In early 2014, renowned British polar explorer Ben Saunders and his team mate Tarka L’Herpiniere rewrote history with their world record-breaking Antarctic expedition. One of the most ambitious polar expeditions in a century, it marked the first time Captain Robert Falcon Scott’s ill-fated Terra Nova expedition had ever been completed. For four months, the pair trekked 1,795 miles across Antarctica’s inhospitable landscape on a return journey from Scott’s Terra Nova Hut on the north shore of Ross Island to the South Pole. In doing so, they also set the world record for the longest polar journey on foot. Walking an average of 17 miles daily in temperatures as low as -46°C, they hauled their own supplies by sled - a weight of almost 200kg. The Scott Expedition has undoubtedly pushed the limits of physical and mental fortitude, resetting the bar for polar expeditions of the future.
On the outside of their polar jackets the two polar explorers wore their new Bremont Terra Nova chronometers. The watches were to become an essential tool in their navigation. Far too cold for any type of battery operated device, the light titanium Supermarine with GMT functionality and specially oiled mechanical movement became indispensable. Using the chronometer to measure longitude, the watch could also be used to point to the South Pole using the GMT watch hand and the sun.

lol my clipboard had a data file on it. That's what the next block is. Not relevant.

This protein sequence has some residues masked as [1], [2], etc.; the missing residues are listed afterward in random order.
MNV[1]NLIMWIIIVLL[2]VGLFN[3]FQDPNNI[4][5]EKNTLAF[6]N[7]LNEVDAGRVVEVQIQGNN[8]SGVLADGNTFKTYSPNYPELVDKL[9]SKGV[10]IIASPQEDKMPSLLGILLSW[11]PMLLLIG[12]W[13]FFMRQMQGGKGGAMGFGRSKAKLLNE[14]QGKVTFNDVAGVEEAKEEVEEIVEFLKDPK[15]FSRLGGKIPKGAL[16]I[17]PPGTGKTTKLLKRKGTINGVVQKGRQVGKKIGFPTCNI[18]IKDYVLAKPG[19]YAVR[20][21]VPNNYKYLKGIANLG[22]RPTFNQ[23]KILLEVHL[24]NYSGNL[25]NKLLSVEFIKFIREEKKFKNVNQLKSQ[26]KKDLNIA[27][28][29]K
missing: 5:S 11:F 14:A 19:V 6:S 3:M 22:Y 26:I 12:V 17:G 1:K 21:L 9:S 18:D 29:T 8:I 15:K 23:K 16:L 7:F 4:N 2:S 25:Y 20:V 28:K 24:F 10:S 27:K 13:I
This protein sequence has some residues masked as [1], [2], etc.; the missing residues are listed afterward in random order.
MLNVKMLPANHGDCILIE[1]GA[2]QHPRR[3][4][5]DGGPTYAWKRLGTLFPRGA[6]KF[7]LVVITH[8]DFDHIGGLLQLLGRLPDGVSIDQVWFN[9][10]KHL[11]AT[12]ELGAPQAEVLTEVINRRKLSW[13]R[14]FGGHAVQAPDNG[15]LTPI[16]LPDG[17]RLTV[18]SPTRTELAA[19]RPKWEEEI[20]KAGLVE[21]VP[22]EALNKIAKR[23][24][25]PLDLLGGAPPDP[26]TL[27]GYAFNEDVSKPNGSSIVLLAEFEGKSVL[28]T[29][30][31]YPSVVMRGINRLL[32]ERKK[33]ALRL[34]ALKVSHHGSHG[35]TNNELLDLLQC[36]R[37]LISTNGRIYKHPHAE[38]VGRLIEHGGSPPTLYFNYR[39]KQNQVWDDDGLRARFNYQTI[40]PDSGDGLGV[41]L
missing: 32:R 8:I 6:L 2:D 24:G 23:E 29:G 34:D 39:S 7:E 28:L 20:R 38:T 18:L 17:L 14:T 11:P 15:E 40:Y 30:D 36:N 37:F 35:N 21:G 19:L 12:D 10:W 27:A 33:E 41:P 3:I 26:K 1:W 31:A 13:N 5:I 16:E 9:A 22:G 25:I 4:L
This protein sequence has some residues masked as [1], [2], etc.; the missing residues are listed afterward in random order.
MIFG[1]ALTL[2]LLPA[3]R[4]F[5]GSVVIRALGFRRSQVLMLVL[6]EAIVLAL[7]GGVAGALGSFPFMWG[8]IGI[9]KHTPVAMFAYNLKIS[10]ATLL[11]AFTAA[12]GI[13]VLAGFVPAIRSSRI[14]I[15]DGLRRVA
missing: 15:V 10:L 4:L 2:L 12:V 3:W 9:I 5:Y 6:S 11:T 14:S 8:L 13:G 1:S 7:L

Seeing a clear alignment between a unique British expedition and a British watch company that was keen to break boundaries in terms of design and durability, Ben has been working with Bremont since 2010 and particularly in the run up to his Scott’s expedition. The Limited Edition Terra Nova was the result of numerous collaborative meetings
during which Ben stressed one crucial element from his vast experience, a personal fixation of any polar explorer: the weight. The result is an incredibly lightweight custom mechanical watch with no compromise on performance whatsoever. Manufactured from aircraft-grade titanium to reduce weight and increase strength, the watch is also water resistant up to 500m. The mechanical movement incorporates a special vibration mount with the ability to protect against extreme shocks and also serve as a thermal insulator. The mechanical automatic movement was also tested to -40°C to ensure it could withstand such extreme temperatures: quartz counterparts would simply stop functioning at this level.